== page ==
Skip to main content

Assessing Differential Impacts of COVID-19 on Black Communities

Our take —

To date, incomplete and inconsistent reporting of data on race/ethnicity has made it difficult to assess the impact of the U.S. COVID-19 epidemic on racial and ethnic minorities. This study documents the early and disproportionate burden of COVID-19 infection and death shared by black communities, particularly among those in non-urban settings. Although the ecological design limits its ability to accurately measure disparities and their causes, the results are consistent with our current understanding of how segregation and structural disadvantage, particularly in housing and access to care, produce inequities in health.

Study design

Ecological

Study population and setting

U.S. county-level data (n=3,412 counties) on COVID-19 diagnosis and deaths through mid-April 2020 were linked to county-level data on demographics (age group, race, unemployment, urbanicity), environment (urbanicity, air quality, social distancing), and healthcare access (insurance) from various sources from 2014-2020, including the U.S. Census Bureau, the Centers for Disease Control, and Unacast. Bayesian hierarchical models adjusting for time since first case were used to estimate rate ratios for counties with a higher vs. lower proportion of Black residents (as compared to the national average), adjusting for county-level characteristics. Population attributable fractions were estimated for all, disproportionately black, and non-disproportionately Black counties.

Summary of Main Findings

By April 13, 2020, 52% of diagnoses (n= 283,750) and 58% of deaths (n=12,748) were reported in communities where 13% or more of residents were Black (higher proportion). After adjustment for county-level characteristics, counties with a higher proportion of Blacks remained associated with higher rates of diagnosis (ratio = 1.24; 95%CI 1.17-1.33) and death (ratio = 1.18; 95%CI 1.00 – 1.40). For diagnosis, significantly higher rates were observed across the urbanicity spectrum; associations with death were only significant among small metropolitan and non-core areas. Population attributable fractions estimated excess deaths associated with occupancy crowding (280,112) and lack of health insurance (126,985).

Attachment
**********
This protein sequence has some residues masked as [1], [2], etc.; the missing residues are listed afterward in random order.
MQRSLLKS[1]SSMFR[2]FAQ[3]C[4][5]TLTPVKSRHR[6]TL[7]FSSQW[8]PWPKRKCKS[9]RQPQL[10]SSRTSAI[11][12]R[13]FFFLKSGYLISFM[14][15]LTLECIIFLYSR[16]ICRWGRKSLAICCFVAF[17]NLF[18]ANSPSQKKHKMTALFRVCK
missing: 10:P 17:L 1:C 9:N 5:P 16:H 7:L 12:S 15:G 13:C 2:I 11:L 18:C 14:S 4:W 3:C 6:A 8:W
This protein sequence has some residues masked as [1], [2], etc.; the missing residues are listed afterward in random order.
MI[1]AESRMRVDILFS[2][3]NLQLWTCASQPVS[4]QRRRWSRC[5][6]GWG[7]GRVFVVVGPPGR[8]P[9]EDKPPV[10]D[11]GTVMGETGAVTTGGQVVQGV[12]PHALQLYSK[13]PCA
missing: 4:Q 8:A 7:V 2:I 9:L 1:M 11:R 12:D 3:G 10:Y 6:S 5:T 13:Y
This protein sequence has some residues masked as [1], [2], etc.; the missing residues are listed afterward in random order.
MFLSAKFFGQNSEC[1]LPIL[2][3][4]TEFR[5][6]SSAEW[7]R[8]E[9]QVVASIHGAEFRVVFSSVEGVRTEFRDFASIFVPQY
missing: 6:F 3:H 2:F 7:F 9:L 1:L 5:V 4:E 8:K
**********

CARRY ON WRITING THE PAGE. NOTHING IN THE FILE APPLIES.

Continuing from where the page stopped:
Study Strengths

The study analyzed data from nearly all US counties, included a wide range of predictors associated with infection and severe COVID19 prognosis, and used appropriate regression methods for small area estimation.

Limitations

As an ecological study, it cannot link data on race, diagnosis, death, or confounders at the individual level. As such, measures of disparate COVID-19 diagnosis or death, and their causes, were not estimated by this study. The reported community-level associations may be underestimated due to barriers to diagnosis and treatment of COVID19 complications.

Value added

This study confirms that, nationally, higher rates of COVID-19 infection and death were found among communities of color even with adjustment for additional community factors.